We welcome today’s introduction of the BURMA Act of 2021 in the US Congress. This bill signals that, over six months after Myanmar’s military took power in a coup, the US will maintain support for the country’s pro-democracy protest movement and those fleeing the military junta while pursuing justice for victims of recent and ongoing crimes and squeezing the military’s finances wherever possible.

The bill enhances US pressure on the military’s main sources of revenue by amplifying calls from hundreds of Myanmar civil society groups for the Biden administration to place sanctions on the country’s oil and gas industry. The legislation also puts in place a ban on jade and gemstone imports from Myanmar and authorizes ‘secondary’ sanctions that allow the US government to target companies that continue to support the military regime.

“It is past time for the Biden Administration to place sanctions on Myanmar’s state-owned gas company, which is the government’s largest source of foreign currency at over $1 billion annually and is now under the military’s control. Congress has forced the administration to look again at the necessity of these sanctions through this important legislation,” said Paul Donowitz, Natural Resource Governance and Myanmar Strategy Lead at Global Witness. “The US Treasury must add the Myanmar Oil and Gas Enterprise to the Specially Designated Nationals list as soon as possible,” he added.

“We also welcome the legislation’s imposition of a ban on jade and gemstone imports. Our recent report exposed how Myanmar’s generals have further entrenched their control of the multi-billion-dollar jade industry, which has become their own personal slush fund. It would be nearly impossible to purchase jade or gems in Myanmar without contributing to the military’s revenues or helping to fund conflict in the country,” added Donowitz.

Crucially, the bill also makes good on promises of US support for Myanmar’s anti-coup resistance movement. It authorizes support for the civil society groups and independent media that desperately need resources to be able to continue reporting on the military’s brutality and repression to the people of Myanmar and to the world. It also provides further support for humanitarian aid, which is ever more urgent as the military’s actions have displaced nearly 200,000 people from their homes and contributed to a surge in COVID-19 cases spreading rapidly across the country, threatening neighboring public health systems.

“The coup has completely destroyed the government’s ability to respond to COVID-19, turning a public health crisis into a humanitarian disaster. Moreover, the Tatmadaw’s blocking of food aid for people displaced by military violence and conflict is yet another in its long list of crimes,” said Donowitz. “Now the US must work to ensure the financial support this bill authorizes makes its way to the people of Myanmar rather than being stolen by the Tatmadaw.”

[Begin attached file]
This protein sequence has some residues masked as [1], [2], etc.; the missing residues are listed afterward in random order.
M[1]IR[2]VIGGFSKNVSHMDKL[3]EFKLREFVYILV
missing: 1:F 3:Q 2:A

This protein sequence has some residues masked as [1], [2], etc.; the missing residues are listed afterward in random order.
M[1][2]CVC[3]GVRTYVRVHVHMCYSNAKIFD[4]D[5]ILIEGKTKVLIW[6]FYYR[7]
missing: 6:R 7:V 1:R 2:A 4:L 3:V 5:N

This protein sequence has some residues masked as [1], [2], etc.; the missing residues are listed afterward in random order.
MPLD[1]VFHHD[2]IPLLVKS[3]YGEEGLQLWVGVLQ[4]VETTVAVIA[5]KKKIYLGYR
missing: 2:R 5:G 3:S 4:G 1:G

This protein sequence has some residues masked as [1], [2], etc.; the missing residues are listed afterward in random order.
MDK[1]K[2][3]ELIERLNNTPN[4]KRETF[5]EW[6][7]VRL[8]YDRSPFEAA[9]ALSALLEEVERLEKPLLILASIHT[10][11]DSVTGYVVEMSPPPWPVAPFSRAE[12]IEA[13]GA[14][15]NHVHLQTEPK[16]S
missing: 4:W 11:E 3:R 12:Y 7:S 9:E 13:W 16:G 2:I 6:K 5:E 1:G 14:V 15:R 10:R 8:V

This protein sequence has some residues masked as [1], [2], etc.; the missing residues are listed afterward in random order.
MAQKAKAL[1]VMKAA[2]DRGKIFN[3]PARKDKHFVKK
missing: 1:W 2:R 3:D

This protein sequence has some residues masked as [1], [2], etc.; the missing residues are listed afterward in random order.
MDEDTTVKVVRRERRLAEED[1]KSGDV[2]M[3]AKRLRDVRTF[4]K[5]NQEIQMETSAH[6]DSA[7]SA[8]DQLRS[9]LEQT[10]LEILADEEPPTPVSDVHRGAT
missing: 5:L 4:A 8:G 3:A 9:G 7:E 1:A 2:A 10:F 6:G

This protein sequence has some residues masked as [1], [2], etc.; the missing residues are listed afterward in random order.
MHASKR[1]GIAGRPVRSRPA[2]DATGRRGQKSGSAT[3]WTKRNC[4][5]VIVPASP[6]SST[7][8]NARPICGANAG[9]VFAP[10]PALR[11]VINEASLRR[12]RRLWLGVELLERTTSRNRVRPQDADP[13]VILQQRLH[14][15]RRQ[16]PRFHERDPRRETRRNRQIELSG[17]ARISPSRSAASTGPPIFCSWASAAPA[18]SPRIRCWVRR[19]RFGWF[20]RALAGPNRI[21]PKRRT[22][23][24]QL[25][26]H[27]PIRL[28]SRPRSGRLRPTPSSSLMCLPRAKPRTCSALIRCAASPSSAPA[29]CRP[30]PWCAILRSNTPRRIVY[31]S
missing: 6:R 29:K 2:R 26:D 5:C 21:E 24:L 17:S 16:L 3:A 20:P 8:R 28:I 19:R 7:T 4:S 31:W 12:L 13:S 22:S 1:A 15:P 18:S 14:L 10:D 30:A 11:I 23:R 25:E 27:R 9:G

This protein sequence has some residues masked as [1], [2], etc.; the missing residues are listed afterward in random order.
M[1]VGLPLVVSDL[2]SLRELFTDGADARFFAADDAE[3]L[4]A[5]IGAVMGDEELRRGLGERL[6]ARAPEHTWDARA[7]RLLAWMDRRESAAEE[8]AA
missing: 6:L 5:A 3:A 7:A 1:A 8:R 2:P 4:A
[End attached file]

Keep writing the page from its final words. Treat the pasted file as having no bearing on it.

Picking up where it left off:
The BURMA Act also creates a coordinator position within the State Department dedicated to identifying ways that US sanctions support Myanmar’s pro-democracy movement and working with regional stakeholders and allies in the ongoing response to the coup. These positions are a vital demonstration of the US commitment to forging multilateral responses to the situation in Myanmar and could be a key locus of international policy coordination.

“It is imperative that the US work with the international community, and especially with like-minded partners, to effectuate sanctions and develop policy responses in a fast-moving situation,” concluded Donowitz.

The BURMA Act of 2021 sets the stage for the next phase of the US response to Myanmar’s coup. The US must remain steadfast in its support for Myanmar’s pro-democracy movement on all fronts. It must not repeat its mistakes from the 1990s and 2000s, when Myanmar’s gas industry was exempted from sanctions and so provided a vital lifeline to the previous junta, and should place sanctions on the Myanmar Oil and Gas Enterprise.

In international forums, the US must continue to oppose recognition of the military regime and push for engagement with the anti-coup National Unity Government. The US should also continue to push for a United Nations-mandated arms embargo rather than the recent non-binding resolution that merely calls on countries to “prevent the flow of arms into Myanmar.”

We welcome the BURMA Act and urge Congress to move quickly to pass this important piece of legislation.